The PEN is an international organisation which - as well as providing a social forum for writers - fights for the rights of imprisoned authors and promotes free speech. The Czech branch of PEN has just celebrated its 80th anniversary - in the exact same place where it was established.
On Tuesday the head of the Czech PEN Club, Jiri Stransky, welcomed guests to the very room in Prague's Café Louvre where the organisation was founded by Karel Capek and other writers on February 15, 1925. He says Capek adapted the ideas of PEN, founded in London four years earlier, to the Czech 'environment'.
"It was a very important date of course - two years after Mussolini appeared with Fascism. And we were always in the very middle of these events. So I think that was really a great gift of Karel Capek to PEN Club."
Mr Stransky says Capek might have later become the president of the international PEN organisation, but for his outspoken stance against Fascism. And fighting for free speech and human rights is a big part of the group's raison d'etre.
"We try to react to everything...wrong. If anything happens that we don't agree with then we announce it. We did it always. We were the first ones against an anti-Semite weekly which appeared here. And so on, and so on."
This is your 80th 'birthday', but what about the Communist years in Czechoslovakia? What was the status of the PEN Club during those four decades?
"The PEN Club, being an international organization, couldn't be destroyed or banned by the Communist regime, because they had no means to do that. But it hibernated (laughs) - I can't think of a better expression for it! It just slept. In '89 [Vaclav] Havel and Ivan Klima and other friends in August - before November '89 - they wrote a letter to London that the Czech PEN is going to live again."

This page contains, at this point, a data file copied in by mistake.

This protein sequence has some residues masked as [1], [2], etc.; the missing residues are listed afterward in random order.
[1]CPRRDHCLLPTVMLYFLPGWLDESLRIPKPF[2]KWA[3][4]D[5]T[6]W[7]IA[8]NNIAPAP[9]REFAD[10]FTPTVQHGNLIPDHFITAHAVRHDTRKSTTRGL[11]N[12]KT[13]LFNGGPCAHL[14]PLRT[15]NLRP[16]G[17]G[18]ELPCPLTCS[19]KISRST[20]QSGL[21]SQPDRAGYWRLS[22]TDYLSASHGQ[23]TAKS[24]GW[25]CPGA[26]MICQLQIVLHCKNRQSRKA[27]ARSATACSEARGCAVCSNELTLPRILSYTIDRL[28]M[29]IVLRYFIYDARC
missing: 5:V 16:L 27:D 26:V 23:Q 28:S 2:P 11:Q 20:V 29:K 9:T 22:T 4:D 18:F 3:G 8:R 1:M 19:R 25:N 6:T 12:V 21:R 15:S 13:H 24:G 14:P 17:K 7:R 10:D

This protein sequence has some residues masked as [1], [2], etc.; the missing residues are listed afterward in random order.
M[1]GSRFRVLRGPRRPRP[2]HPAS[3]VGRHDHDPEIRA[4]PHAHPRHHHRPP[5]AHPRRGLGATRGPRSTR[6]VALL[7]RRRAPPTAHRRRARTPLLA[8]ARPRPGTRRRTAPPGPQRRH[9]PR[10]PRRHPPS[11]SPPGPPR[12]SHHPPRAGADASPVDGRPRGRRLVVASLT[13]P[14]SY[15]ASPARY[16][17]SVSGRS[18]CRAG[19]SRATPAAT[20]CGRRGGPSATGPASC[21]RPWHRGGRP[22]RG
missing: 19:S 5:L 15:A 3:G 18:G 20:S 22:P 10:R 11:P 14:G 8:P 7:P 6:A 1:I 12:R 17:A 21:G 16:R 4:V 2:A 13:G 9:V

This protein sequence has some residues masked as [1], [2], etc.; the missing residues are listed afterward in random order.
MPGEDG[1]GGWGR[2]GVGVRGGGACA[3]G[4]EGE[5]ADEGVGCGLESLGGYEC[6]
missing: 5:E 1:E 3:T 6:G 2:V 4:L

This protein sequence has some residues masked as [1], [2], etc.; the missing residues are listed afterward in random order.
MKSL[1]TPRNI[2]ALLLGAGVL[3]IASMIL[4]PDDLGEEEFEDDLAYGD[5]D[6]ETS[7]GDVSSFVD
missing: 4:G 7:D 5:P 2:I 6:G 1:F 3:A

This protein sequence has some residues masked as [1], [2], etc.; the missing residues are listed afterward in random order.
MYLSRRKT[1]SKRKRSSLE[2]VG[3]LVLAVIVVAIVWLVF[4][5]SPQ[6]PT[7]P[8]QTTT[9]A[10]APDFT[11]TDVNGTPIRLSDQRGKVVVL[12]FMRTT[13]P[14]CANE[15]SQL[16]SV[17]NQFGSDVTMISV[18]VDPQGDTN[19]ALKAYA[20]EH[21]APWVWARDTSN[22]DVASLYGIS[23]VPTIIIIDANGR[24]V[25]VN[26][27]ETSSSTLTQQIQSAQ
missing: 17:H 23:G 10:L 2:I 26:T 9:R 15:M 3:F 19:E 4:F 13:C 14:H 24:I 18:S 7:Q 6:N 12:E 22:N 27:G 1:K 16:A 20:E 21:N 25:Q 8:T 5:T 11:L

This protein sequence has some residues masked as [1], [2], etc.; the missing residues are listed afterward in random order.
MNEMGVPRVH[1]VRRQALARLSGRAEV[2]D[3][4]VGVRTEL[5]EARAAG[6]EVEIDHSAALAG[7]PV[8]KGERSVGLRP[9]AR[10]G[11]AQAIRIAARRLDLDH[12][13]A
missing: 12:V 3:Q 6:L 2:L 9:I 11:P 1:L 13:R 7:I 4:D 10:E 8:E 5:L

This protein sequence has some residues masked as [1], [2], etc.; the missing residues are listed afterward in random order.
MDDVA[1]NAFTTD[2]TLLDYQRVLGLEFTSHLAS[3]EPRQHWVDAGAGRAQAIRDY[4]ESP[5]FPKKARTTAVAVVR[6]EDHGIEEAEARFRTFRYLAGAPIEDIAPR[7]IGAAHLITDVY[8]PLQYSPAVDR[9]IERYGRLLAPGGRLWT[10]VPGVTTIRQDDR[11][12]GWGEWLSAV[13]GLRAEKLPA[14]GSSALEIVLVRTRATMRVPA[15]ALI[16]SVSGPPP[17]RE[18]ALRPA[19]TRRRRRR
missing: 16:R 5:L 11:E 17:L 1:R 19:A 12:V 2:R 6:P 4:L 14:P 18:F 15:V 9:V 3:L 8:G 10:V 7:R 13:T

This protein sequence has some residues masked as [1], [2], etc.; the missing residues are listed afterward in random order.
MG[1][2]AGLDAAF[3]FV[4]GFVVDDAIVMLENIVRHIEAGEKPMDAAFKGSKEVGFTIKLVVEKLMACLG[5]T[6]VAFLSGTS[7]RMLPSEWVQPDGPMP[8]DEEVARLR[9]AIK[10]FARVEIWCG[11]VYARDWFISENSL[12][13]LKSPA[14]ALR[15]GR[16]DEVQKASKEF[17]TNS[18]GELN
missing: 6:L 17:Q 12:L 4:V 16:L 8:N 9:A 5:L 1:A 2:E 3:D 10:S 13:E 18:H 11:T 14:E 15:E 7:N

One of the special guests at Tuesday's celebrations was the world renowned playwright Tom Stoppard, who is an honorary member of the Czech PEN Club. He was born in Zlin in south Moravia in 1937, but left with his family for England after the War.
"I accepted the invitation from Jiri Stransky immediately and enthusiastically, because any reason to come to Prague is good, I have one or two people I know here. And I feel emotionally attached to Czech matters, not to mention Capek himself and his legacy. So I have lots of reasons for being here, and I'm very pleased I am here."
You mentioned Capek - are there any other Czech authors who you particularly admire?
"Well, there was one sitting three places away from me [at Tuesday's event] - Klima. I read Havel and his contemporaries, like Vaculik. I don't even pronounce their names properly, to my shame."
Czech Ambassador to Ethiopia Pavel Mikeš: ‘If you wait long enough, an egg will walk on two legs’
New debate erupts over use of -ová suffix in Czech female surnames
The Czechoslovak occultist plot to kill Hitler by magic
Czech companies struggling with labour shortage
Czechs renting homes spend more than homeowners